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Mark Johannessen, CFP®, AIF®

Mark Johannessen, CFP®, AIF®

1024 683 FFP

To honor the 20th anniversary of the 9/11 attacks on our nation, FFP is proud to share some reflections on how that terrible day helped spur a pro bono financial planning tradition that has since grown and flourished. As we remember the victims of 9/11, we also thank the many advisors who stepped up in the days after the tragic events to assist their family members, first responders, and others who needed financial guidance and planning. This is just one perspective of the many advisors who, supported by FFP and FPA®, answered the call to help – and to this day continue to dedicate their time and talent to so many Americans in crisis or need.

How a Tragic Day Fueled a Pro Bono Movement

By Mark Johannessen, CFP®, AIF®

Mark is a financial advisor based in the Washington, D.C. area, who was involved in efforts to help 9/11 victims in D.C. and nationally.

September 11, 2001
9/11 was one of those days that if you are old enough to remember, you immediately recall where you were when you first heard about the systematic attacks on the World Trade Center, the Pentagon, and the crash of another plane in Shanksville, Pennsylvania.  Most remember the shock, horror, and fear that terrorists brought to America that day. For many, the reminders persist.

Friday evening, September 21, 2001
Ten days later, the paralysis that had gripped a mourning and still fearful nation began to lift. Amidst a backdrop of renewed patriotism, it seemed everyone was looking for ways to help the victims and their families, including myself and hundreds of other members of the Financial Planning Association® (FPA®).

My City of Ruins. After a dramatic pause, the darkened television screen came to life. Bruce Springsteen appeared, sitting alone, eerily playing his acoustic guitar and singing a song that captured what most felt. Multiple artists followed during a quickly assembled nationally televised benefit concert that raised money for the 9/11 victims. It seemed all of America wanted to help their countrymen in need.

It was during this concert that emotion turned to inspiration and while the bands played on, I sat at my computer and started crafting a possible framework for an FPA® pro bono program, designed to help 9/11 families. Looking back, crafting the offering was probably the easiest part. I later became aware that while my idea was taking shape, FPA of Metro New York members and other leaders were following a similar path. But there was much work to be done.

Turning idea to action
By Monday, I had concerns that the idea conceived a few nights prior would be no more than thoughts on a computer screen. However, with the help of the FPA® National Board and staff, the notion of a formal program for victims and their families was eventually brought to life.

Given the large number of CFP® professionals offering pro bono guidance today, it is hard to believe that prior to 9/11, pro bono financial planning was merely an aspiration. Pro bono had been recognized as an important service provided by traditional professions but hadn’t yet emerged for financial planning for several reasons, including a lack of public awareness of financial planning and trust in the financial services industry overall.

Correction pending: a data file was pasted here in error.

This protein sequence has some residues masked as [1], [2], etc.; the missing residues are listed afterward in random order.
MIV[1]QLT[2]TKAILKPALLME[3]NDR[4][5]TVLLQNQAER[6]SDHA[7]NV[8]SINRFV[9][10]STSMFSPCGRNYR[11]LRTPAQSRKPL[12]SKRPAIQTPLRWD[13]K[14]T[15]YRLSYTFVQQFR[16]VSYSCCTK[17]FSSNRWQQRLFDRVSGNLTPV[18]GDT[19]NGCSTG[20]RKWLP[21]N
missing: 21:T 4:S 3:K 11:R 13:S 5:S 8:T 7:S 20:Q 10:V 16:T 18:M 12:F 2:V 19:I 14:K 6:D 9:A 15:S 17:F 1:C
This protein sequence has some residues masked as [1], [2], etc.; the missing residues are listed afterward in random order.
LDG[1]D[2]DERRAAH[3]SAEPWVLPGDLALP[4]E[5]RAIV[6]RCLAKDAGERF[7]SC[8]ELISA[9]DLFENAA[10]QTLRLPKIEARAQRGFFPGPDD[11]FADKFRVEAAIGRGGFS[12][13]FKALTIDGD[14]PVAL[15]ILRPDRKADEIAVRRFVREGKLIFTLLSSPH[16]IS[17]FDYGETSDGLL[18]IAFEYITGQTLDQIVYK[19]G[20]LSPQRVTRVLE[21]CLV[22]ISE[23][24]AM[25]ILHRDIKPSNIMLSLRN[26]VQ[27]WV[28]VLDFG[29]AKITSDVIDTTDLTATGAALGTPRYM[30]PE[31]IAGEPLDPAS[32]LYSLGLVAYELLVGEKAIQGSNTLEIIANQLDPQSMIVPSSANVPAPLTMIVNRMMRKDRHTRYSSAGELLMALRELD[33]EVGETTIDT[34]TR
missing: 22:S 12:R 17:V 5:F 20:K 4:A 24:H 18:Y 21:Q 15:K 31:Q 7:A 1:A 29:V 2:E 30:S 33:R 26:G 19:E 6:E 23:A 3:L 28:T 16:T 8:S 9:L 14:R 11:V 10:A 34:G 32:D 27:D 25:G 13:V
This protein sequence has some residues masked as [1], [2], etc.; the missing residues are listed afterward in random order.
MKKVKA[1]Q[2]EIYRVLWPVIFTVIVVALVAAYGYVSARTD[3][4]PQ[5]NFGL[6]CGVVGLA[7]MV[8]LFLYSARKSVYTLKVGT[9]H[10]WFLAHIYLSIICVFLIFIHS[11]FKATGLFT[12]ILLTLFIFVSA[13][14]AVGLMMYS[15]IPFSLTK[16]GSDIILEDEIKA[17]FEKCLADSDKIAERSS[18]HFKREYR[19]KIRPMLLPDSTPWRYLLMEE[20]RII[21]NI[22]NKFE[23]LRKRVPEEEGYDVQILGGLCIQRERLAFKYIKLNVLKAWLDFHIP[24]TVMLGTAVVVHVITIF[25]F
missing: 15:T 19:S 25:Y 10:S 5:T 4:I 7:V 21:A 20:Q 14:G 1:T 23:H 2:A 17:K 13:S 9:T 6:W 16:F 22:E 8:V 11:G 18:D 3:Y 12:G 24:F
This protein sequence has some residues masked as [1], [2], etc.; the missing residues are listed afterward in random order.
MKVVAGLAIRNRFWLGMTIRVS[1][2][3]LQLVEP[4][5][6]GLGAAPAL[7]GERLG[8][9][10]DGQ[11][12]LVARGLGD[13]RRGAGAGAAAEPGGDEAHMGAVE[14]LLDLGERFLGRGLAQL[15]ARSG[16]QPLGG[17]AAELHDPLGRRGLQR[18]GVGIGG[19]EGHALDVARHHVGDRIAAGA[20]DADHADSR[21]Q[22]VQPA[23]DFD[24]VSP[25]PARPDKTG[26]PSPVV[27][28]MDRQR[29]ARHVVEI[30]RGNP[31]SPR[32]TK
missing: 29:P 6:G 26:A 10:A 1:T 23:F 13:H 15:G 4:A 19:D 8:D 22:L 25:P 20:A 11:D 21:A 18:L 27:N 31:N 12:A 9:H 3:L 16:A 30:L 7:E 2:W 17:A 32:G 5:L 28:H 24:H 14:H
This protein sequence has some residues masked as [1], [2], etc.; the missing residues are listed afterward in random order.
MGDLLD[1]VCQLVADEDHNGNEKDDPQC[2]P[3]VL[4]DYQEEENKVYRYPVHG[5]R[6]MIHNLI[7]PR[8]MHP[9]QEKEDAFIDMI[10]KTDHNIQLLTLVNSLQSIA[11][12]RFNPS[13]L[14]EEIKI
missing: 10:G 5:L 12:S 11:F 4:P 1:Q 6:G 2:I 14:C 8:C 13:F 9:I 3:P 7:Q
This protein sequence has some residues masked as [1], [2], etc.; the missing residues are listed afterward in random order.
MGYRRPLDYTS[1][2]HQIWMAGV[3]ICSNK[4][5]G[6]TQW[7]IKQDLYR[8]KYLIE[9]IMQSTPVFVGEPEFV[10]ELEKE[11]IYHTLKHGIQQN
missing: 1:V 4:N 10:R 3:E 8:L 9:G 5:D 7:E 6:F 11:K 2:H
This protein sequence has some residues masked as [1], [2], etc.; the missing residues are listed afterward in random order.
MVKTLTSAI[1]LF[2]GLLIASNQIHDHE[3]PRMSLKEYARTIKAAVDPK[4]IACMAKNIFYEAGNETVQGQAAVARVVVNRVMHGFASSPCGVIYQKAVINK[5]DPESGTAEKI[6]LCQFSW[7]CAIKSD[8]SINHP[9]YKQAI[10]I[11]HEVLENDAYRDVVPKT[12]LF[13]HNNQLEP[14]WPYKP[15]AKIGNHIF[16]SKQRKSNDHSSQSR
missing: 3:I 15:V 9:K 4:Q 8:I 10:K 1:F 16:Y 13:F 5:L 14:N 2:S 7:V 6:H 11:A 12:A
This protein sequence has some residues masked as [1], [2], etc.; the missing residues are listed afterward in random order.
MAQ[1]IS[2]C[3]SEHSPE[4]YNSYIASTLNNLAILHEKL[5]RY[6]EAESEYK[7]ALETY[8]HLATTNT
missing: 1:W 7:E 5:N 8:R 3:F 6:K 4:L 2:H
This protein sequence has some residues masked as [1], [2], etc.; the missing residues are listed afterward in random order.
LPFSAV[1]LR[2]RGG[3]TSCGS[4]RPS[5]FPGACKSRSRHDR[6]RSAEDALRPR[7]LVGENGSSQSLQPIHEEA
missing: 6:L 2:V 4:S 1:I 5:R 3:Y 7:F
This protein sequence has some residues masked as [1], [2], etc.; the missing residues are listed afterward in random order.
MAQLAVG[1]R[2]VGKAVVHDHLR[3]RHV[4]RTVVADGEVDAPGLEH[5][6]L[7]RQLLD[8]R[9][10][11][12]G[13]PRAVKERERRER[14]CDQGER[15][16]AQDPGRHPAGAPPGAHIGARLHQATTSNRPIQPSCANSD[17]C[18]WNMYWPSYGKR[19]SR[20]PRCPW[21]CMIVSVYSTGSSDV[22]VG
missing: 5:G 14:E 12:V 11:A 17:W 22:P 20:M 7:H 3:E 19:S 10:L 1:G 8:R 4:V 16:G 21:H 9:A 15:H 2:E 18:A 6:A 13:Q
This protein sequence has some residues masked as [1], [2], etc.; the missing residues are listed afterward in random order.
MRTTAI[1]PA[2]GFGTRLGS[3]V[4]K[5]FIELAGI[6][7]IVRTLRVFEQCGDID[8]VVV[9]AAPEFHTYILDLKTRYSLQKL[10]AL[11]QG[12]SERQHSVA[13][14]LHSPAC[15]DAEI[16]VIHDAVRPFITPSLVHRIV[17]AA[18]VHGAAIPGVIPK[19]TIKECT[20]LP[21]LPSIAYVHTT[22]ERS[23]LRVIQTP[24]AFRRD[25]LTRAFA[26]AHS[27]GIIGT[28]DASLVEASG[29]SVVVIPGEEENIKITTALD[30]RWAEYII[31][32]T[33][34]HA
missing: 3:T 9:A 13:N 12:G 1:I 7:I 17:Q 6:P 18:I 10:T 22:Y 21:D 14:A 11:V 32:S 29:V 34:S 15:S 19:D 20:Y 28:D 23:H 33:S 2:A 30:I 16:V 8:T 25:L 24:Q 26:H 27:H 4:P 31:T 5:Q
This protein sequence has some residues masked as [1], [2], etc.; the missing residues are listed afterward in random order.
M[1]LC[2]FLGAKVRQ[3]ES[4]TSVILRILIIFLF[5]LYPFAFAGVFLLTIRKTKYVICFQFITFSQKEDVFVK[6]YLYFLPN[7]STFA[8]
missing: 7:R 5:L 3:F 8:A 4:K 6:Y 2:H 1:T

FPA® staff played a critical role in drawing up a plan to operationalize the pro bono offering for victims. In addition to staff, FPA® members, mostly in the areas most affected by the attacks, worked on how best to implement the program. Once a final framework was created, the next big issue was how to reach people with great need of the pro bono services. Today, that would be easily solved by social media, but in 2001, newspapers and radio/television still ruled. Despite the fact this effort would be a public service, funds would still be needed to purchase high-impact advertising.

Given the mission of the Foundation for Financial Planning (FFP) – which had been established just years earlier to advance pro bono financial guidance for people in need – we hoped for alignment with this effort and ultimately decided that we should ask for their support. At the time, FFP’s leadership included representatives from both Washington, D.C. and New York City, and it did not take long for a decision. Funds would be provided to purchase a full-page ad in both The New York Times and Washington Post announcing FPA’s pro bono efforts to help 9/11 victims and families.

As Seen in The Washington Post

A copy of the full-page ad offering pro bono financial planning services that FPA® ran in the Washington Post. This ad and others were funded by FFP.

The indelible impact
FFP’s willingness to support a quickly evolving idea spurred the further development of the profession’s pro bono tradition. And though many challenges existed beyond sharing the message, without the support of FFP leadership during that trying time, pro bono may not have developed to the point where it is today.

As the days, weeks, and months passed, the program was launched, refined, and delivered to those requesting financial planning help. The law and accounting professions had established pro bono services and separately developed 9/11 programs of their own. It didn’t matter that we were the new kids on the block. With the support of FFP, and the drive of CFP® professionals, FPA® Board and staff, a movement was born in our community that has positively impacted many individuals and families.

On reflection, our profession’s desire to help produced an unintentional outcome. The pro bono program surrounding 9/11 generated further legitimacy of the Financial Planning Profession in the eyes of the public, policy makers, and other public advocacy groups, and helped foster the tremendous growth and recognition that exists today.